Global economic recovery has been fragile so far. Even as developed economies like the US are showing signs of improved performance, many emerging markets like Brazil and India have begun to underperform. Many say the worst is over but some fear that a lot will depend on how the US Federal Reserve handles quantitative easing.
In this situation, what are the main concerns of CEOs across the world ? What is their reading of the economy? How are they preparing their companies? What are the challenges they think they will face in the next five years? A survey of 1,344 CEOs across 68 countries by PwC and released at the World Economic Forum in Davos gives all the answers.
First the good news. CEOs across the world are more optimistic about economic recovery than they were last year. About 44 per cent of those surveyed said the economy would improve in the next 12 months.
Last year, only 18 per cent of the CEOs were confident of a recovery. Also only seven per cent of the CEOs this year said things could get worse on the economic front. This is much lower than the 28 per cent who felt this way last year. In fact, 39 per cent of CEOs say they expect to see revenue growth in their respective companies in 2014.
This optimism is already bringing about a change in their strategies. CEOs are shifting from survival to growth mode but with some caution. A third of the CEOs plan to focus on opportunities in countries where they do business. Only 14 per cent want to explore new geographies.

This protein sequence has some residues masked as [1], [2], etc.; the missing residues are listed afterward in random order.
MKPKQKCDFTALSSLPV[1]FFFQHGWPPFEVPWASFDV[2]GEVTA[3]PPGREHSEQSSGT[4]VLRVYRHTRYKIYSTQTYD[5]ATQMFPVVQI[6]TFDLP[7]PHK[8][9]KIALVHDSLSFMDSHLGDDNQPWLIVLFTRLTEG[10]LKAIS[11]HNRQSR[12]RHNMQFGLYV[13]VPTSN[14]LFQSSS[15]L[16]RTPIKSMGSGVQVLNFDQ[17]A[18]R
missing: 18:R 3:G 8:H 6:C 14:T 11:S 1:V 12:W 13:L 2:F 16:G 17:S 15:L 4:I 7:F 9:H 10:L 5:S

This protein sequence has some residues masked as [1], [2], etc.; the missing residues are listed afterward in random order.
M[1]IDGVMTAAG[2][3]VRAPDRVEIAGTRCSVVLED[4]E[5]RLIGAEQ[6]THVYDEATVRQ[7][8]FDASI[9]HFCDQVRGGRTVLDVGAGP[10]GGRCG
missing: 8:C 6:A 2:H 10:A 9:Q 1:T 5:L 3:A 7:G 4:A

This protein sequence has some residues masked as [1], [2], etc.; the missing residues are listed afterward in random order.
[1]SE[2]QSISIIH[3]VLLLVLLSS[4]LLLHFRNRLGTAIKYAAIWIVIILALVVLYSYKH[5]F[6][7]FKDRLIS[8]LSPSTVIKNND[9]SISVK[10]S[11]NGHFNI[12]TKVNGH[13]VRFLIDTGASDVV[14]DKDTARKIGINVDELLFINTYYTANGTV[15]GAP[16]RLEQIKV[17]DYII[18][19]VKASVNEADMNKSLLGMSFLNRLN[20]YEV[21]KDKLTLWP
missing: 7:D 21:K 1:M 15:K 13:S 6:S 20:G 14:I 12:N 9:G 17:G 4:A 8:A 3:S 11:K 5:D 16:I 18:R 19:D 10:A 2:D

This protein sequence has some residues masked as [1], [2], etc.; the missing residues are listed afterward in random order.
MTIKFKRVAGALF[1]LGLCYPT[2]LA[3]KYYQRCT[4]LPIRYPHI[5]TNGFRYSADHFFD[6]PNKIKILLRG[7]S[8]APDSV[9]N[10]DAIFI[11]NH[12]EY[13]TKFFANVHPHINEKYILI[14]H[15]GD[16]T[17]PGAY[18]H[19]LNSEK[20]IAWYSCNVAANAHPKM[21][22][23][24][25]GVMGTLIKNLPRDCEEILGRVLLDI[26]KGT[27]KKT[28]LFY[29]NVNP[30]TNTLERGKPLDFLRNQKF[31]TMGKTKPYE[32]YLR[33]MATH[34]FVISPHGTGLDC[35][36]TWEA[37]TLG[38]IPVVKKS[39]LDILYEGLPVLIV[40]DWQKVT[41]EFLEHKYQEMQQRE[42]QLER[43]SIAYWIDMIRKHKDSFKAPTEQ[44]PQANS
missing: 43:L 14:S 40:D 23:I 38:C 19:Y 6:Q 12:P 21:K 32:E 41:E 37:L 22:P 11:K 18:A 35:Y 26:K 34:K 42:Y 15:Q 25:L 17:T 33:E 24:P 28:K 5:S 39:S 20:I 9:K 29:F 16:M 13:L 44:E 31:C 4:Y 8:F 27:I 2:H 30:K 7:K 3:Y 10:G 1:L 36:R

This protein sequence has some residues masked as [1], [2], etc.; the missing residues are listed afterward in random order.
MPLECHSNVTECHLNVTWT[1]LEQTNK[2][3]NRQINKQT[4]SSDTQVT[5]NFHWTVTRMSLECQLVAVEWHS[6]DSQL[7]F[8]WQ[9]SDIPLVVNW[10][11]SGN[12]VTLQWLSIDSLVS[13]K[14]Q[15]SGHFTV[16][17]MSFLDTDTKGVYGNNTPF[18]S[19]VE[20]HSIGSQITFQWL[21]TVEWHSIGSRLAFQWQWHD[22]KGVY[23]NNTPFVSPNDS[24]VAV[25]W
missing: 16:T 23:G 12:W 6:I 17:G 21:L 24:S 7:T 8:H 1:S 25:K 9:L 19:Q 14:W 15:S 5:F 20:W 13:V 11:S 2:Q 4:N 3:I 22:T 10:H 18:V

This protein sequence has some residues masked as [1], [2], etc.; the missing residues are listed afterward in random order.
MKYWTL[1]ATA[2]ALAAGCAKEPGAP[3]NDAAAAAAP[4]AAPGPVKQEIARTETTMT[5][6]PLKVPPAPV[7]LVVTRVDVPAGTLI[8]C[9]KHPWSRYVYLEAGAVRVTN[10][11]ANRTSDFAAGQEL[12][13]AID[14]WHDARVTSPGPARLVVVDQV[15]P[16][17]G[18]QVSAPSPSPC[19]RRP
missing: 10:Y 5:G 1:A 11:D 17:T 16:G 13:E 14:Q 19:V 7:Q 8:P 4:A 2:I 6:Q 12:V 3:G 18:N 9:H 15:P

They also see the US, UK and Germany as more promising than some of the BRIC countries . They maintain that China is growing robustly but Brazil is suffering the effects of high debt and India is lagging due to its inability to open its market. (The Business Today - C fore Business Confidence Survey released earlier this month showed a marginal increase in confidence among Indian CEOs - see businesstoday.in/bci-jan2014)
The bad news for BRIC nations does not end there. CEOs are increasingly open to exploring non-BRIC countries such as Indonesia, Mexico, Turkey, Thailand and Vietnam to fuel future growth, the survey shows.
No doubt, the CEOs voiced some apprehensions as well. As many as 47 per cent of them said they are worried about the strength of the recovery in developed markets and an almost equal number, 46 per cent, worried about the slowdown in high growth emerging markets.
So how are the CEOs preparing for the future? They have identified three trends that will have huge impact on their business over the next five years. About 81 per cent said technological advances would matter greatly, followed by demographic changes (60 per cent) and shift in economic power (59 per cent). Not surprising that 35 per cent of them said their focus would be on product and service innovation. Close to 30 per cent of the CEOs polled said they will focus on increasing their business share in existing market, 14 per cent said they will foray into newer market and 10 per cent preferred mergers and acquisition.